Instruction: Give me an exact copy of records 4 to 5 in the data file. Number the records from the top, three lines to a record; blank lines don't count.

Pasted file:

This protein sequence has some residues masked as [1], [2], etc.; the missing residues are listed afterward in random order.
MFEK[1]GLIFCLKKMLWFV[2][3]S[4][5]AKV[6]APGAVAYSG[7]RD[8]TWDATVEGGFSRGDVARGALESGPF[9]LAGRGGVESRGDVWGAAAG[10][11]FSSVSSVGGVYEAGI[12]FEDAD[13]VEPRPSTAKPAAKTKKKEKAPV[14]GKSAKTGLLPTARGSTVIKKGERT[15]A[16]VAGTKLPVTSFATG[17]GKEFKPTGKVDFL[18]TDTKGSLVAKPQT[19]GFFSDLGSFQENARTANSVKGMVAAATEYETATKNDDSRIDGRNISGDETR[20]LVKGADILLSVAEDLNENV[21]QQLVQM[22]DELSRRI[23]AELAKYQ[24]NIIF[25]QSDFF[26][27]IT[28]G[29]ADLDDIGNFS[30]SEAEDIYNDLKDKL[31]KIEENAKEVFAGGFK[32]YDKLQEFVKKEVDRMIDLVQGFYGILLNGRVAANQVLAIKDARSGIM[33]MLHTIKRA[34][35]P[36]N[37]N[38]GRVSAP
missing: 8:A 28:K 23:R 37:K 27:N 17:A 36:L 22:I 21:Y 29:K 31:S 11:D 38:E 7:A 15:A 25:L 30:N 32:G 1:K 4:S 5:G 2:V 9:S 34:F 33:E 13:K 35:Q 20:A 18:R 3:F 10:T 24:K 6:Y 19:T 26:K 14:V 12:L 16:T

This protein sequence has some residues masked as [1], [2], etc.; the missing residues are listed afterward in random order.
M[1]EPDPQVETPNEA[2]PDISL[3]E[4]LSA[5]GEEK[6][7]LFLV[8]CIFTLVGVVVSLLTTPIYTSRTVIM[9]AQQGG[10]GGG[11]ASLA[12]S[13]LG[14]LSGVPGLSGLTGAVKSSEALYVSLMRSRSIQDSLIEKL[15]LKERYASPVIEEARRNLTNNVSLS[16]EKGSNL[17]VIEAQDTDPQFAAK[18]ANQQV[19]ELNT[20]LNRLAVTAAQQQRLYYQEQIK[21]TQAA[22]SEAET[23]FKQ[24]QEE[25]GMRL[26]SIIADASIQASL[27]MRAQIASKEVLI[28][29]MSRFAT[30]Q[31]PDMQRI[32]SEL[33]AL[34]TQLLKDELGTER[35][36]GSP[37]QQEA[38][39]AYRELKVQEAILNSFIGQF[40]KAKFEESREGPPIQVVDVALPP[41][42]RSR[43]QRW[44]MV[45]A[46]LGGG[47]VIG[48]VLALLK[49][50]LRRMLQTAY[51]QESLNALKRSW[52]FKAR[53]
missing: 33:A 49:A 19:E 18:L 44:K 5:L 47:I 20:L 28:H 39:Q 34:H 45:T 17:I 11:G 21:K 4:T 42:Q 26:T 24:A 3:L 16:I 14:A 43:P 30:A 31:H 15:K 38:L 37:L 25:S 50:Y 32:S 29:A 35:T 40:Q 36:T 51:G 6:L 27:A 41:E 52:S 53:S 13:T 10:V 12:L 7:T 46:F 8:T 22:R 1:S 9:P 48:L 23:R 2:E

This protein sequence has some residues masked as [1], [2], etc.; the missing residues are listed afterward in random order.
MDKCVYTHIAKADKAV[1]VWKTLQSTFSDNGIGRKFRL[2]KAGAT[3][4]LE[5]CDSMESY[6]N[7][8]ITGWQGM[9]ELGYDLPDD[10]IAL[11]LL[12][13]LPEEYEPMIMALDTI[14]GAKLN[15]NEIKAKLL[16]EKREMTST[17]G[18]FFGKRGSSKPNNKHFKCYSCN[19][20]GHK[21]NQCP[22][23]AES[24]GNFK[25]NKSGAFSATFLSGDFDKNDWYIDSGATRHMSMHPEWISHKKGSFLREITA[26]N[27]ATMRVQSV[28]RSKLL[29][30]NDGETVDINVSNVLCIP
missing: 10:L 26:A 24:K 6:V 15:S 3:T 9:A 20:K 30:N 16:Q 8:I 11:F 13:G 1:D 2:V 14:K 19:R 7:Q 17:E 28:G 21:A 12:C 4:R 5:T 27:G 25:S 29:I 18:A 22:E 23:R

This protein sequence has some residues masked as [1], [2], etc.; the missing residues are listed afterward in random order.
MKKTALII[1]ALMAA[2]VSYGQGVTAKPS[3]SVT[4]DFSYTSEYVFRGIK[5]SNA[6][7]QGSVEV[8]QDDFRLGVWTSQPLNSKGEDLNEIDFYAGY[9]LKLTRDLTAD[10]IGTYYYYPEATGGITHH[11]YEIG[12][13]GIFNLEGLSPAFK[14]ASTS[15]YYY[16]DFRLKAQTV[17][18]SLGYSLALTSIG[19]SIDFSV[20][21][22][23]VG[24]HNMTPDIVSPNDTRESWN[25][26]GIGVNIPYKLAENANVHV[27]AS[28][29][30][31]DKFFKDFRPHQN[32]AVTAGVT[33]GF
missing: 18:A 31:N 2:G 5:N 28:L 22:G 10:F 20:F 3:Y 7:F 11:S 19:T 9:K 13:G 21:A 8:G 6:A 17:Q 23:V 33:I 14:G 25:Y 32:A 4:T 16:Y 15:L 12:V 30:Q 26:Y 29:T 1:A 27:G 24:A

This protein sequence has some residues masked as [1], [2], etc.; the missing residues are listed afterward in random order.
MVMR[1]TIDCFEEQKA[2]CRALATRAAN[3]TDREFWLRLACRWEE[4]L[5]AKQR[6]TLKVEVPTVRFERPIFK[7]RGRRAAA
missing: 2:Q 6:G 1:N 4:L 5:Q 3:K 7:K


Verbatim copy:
This protein sequence has some residues masked as [1], [2], etc.; the missing residues are listed afterward in random order.
MKKTALII[1]ALMAA[2]VSYGQGVTAKPS[3]SVT[4]DFSYTSEYVFRGIK[5]SNA[6][7]QGSVEV[8]QDDFRLGVWTSQPLNSKGEDLNEIDFYAGY[9]LKLTRDLTAD[10]IGTYYYYPEATGGITHH[11]YEIG[12][13]GIFNLEGLSPAFK[14]ASTS[15]YYY[16]DFRLKAQTV[17][18]SLGYSLALTSIG[19]SIDFSV[20][21][22][23]VG[24]HNMTPDIVSPNDTRESWN[25][26]GIGVNIPYKLAENANVHV[27]AS[28][29][30][31]DKFFKDFRPHQN[32]AVTAGVT[33]GF
missing: 18:A 31:N 2:G 5:N 28:L 22:G 10:F 20:F 3:Y 7:F 11:S 19:T 9:K 13:G 21:A 8:G 6:A 17:Q 23:V 33:I 14:G 25:Y 32:A 4:T 16:Y 15:L 12:V 30:Q 26:Y 29:T 1:A 27:G 24:A

This protein sequence has some residues masked as [1], [2], etc.; the missing residues are listed afterward in random order.
MVMR[1]TIDCFEEQKA[2]CRALATRAAN[3]TDREFWLRLACRWEE[4]L[5]AKQR[6]TLKVEVPTVRFERPIFK[7]RGRRAAA
missing: 2:Q 6:G 1:N 4:L 5:Q 3:K 7:K